Then some of the scribes and Pharisees said to him, “Teacher, we wish to see a sign from you.” But he answered them, “An evil and adulterous generation asks for a sign, but no sign will be given to it except the sign of the prophet Jonah. For just as Jonah was three days and three nights in the belly of the sea monster, so for three days and three nights the Son of Man will be in the heart of the earth. The people of Nineveh will rise up at the judgment with this generation and condemn it, because they repented at the proclamation of Jonah, and see, something greater than Jonah is here! The queen of the South will rise up at the judgment with this generation and condemn it, because she came from the ends of the earth to listen to the wisdom of Solomon, and see, something greater than Solomon is here!
Naming was done in such a way as to present hopes or to express sentiments of the parents, especially during the birth of their children. With the importance and danger of childbirth in the ancient world, and the way, even today, childbirth has a powerful way of creating the social construct of family.
Just doing the role call at a family gathering would recount years of family conflict. The twin acts of deception and jealousy, which had characterized Jacob himself, through much of his life, flows through the pages in our hands, trickling down across the generations, through marriages, and raising children like a generational curse. This plot twist became a generational curse that would take God’s chosen people from their life in Canaan, ultimately into slavery in Egypt, due to their own jealous and deceptive acts, taught by their parents, and given to them in their very names. If you want to see all the mess that family can be, you will find a buffet of problems in the first book of the Bible alone.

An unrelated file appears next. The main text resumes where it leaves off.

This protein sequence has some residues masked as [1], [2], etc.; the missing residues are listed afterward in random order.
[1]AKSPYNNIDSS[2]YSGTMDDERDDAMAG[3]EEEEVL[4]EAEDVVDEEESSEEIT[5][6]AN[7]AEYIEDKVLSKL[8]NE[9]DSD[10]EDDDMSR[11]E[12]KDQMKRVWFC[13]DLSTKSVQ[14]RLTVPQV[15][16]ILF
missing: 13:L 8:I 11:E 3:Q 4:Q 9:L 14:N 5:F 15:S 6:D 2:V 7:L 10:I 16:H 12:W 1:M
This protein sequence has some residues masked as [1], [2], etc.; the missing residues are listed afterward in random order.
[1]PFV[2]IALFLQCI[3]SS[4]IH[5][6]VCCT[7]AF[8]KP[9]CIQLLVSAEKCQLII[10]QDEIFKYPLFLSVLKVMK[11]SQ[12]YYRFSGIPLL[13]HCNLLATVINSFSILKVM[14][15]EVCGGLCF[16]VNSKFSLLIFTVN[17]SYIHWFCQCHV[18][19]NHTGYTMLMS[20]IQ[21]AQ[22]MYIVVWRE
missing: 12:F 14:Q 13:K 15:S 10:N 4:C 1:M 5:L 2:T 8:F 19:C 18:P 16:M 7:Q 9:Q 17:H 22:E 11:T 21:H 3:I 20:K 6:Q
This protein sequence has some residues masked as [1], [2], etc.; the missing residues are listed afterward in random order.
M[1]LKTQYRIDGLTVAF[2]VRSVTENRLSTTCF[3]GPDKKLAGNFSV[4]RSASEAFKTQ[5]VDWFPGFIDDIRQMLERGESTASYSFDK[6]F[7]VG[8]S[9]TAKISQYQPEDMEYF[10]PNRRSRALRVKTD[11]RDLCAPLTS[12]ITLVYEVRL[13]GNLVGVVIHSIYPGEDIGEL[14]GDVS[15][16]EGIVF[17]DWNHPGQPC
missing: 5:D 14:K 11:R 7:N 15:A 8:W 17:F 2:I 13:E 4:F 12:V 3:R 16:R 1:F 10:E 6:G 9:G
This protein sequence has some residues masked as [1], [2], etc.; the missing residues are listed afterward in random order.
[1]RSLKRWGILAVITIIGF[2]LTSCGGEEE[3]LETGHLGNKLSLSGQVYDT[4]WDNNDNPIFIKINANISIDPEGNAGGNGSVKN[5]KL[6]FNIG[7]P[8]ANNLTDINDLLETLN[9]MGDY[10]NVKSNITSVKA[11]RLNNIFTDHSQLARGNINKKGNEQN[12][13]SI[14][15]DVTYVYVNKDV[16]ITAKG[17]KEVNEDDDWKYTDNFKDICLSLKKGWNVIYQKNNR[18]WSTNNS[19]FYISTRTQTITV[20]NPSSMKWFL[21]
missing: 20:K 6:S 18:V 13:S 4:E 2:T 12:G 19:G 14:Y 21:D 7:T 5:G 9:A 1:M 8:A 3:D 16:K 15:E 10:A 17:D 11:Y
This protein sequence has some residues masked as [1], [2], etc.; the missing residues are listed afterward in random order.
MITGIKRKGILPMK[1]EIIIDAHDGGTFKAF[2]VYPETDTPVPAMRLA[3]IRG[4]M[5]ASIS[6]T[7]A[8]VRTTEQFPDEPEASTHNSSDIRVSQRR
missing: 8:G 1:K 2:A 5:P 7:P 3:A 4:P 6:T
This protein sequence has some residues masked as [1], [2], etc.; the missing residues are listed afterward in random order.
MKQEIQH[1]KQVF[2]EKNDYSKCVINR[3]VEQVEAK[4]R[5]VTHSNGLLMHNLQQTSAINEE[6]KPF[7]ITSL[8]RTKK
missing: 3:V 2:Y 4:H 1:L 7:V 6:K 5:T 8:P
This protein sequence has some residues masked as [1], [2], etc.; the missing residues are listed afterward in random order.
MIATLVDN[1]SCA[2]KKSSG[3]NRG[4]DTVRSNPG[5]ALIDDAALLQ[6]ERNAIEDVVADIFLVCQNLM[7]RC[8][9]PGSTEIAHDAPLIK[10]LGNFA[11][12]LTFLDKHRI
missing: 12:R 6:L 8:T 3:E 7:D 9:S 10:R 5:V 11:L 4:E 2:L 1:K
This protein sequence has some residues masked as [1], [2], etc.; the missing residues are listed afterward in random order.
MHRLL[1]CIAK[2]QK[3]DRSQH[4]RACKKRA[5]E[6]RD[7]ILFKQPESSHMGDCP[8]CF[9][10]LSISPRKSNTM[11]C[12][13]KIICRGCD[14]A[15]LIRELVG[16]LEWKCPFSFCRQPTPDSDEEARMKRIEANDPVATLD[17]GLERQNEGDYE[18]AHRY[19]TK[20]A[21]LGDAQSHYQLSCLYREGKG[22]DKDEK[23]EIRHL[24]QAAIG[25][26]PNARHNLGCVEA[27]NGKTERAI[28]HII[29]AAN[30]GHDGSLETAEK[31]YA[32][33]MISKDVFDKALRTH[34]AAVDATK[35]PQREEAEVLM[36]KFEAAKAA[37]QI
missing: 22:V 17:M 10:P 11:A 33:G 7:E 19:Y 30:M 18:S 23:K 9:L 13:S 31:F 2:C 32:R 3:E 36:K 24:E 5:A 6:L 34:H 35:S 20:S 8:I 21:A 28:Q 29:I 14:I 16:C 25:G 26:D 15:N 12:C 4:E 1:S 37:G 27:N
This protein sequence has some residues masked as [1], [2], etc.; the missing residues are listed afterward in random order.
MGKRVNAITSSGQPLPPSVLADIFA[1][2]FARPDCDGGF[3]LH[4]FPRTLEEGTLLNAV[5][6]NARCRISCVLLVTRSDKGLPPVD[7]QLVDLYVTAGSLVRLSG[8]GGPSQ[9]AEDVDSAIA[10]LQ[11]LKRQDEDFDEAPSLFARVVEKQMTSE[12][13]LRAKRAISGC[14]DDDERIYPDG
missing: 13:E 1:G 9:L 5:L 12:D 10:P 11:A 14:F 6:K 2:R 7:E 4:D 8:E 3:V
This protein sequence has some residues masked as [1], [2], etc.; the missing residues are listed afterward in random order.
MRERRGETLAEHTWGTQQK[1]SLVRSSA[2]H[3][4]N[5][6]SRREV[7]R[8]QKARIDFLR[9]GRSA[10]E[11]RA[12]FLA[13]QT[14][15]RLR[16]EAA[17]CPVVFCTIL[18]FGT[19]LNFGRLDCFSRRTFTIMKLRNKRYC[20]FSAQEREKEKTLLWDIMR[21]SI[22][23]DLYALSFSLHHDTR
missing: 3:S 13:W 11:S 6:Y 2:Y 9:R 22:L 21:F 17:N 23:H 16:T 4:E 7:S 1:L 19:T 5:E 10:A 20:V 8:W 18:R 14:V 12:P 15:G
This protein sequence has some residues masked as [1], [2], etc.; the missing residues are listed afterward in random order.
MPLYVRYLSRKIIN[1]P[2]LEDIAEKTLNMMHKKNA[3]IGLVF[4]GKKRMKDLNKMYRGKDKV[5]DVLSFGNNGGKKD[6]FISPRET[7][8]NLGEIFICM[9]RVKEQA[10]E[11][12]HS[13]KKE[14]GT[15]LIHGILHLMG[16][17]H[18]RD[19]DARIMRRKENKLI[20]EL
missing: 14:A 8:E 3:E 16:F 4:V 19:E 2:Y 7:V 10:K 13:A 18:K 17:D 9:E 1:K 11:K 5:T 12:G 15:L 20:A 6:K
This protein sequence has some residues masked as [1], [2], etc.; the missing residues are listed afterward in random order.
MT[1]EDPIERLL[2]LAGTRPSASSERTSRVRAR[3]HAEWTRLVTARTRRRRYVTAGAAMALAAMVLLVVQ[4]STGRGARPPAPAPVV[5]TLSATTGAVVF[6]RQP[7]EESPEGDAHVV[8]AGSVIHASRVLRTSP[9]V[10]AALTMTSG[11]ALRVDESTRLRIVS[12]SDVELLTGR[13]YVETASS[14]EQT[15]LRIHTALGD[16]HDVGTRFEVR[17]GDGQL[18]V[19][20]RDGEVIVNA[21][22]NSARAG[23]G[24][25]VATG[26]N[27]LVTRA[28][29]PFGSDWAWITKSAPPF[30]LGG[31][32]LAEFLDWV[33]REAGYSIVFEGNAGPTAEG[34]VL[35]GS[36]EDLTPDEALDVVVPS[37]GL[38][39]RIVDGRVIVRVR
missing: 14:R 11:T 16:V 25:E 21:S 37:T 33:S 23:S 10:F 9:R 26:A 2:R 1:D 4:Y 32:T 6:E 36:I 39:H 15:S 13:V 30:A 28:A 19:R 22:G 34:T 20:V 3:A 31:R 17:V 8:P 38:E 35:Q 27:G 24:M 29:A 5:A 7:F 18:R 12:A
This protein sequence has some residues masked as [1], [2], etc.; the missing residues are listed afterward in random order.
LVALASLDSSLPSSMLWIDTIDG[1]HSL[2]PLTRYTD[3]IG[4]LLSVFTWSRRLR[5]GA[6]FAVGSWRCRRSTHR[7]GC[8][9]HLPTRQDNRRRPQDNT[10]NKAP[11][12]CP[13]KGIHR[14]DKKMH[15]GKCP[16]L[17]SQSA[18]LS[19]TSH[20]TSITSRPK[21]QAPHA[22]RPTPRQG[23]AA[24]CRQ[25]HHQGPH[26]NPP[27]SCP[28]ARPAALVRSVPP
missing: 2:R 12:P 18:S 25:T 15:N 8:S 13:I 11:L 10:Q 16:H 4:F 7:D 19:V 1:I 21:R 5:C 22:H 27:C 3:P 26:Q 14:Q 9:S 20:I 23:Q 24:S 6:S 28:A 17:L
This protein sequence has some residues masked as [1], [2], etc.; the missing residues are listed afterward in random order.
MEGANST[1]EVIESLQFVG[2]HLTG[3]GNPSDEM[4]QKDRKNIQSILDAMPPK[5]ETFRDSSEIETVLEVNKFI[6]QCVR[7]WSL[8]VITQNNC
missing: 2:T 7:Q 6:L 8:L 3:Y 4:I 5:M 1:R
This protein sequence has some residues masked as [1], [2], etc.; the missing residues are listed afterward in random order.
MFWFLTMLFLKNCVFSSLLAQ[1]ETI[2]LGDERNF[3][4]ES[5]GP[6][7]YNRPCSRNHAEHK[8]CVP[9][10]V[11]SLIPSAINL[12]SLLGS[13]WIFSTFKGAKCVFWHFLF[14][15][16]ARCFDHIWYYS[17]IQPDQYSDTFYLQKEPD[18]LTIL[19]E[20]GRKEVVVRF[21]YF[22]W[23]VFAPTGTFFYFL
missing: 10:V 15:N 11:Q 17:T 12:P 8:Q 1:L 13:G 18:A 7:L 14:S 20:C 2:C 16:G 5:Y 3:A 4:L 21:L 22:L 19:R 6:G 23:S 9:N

Names can be blessings as well. For the most part, names themselves are not guarantees for either good or bad. The blessing of a name, and really any blessing for that matter, usually comes with the possibility of a downside if we do not handle it well. This may be why we struggle to be as thankful for these gifts as we perhaps could otherwise.
What about the name Jesus? What does it mean? The Bible tells us that it means “Savior”. I think our understanding of ‘savior’ is often a little shallow though. Jesus as our savior does more than just pull us back from the fire at the last moment. His work in saving us reflects God’s work in creating us from the beginning and the Holy Spirit’s work in transforming us today. The name of Jesus, the name of our God (to me at least) is the One who makes something good out of nothing. This was the name that Jonah knew God to be, and the reason he wanted to stay away from Ninevah. He wanted to keep God for the worthy, at least in his own regard, and Ninevah had no one who qualified. Solomon, on the other hand, knew he was nothing when he was made king. He made his first act as king to be seeking out this God who makes something good out of nothing and God did not disappoint Solomon.
What does God’s name mean to you?
What kind of meaning does your name have to those around you?
- (Lk 11:29–32) ↩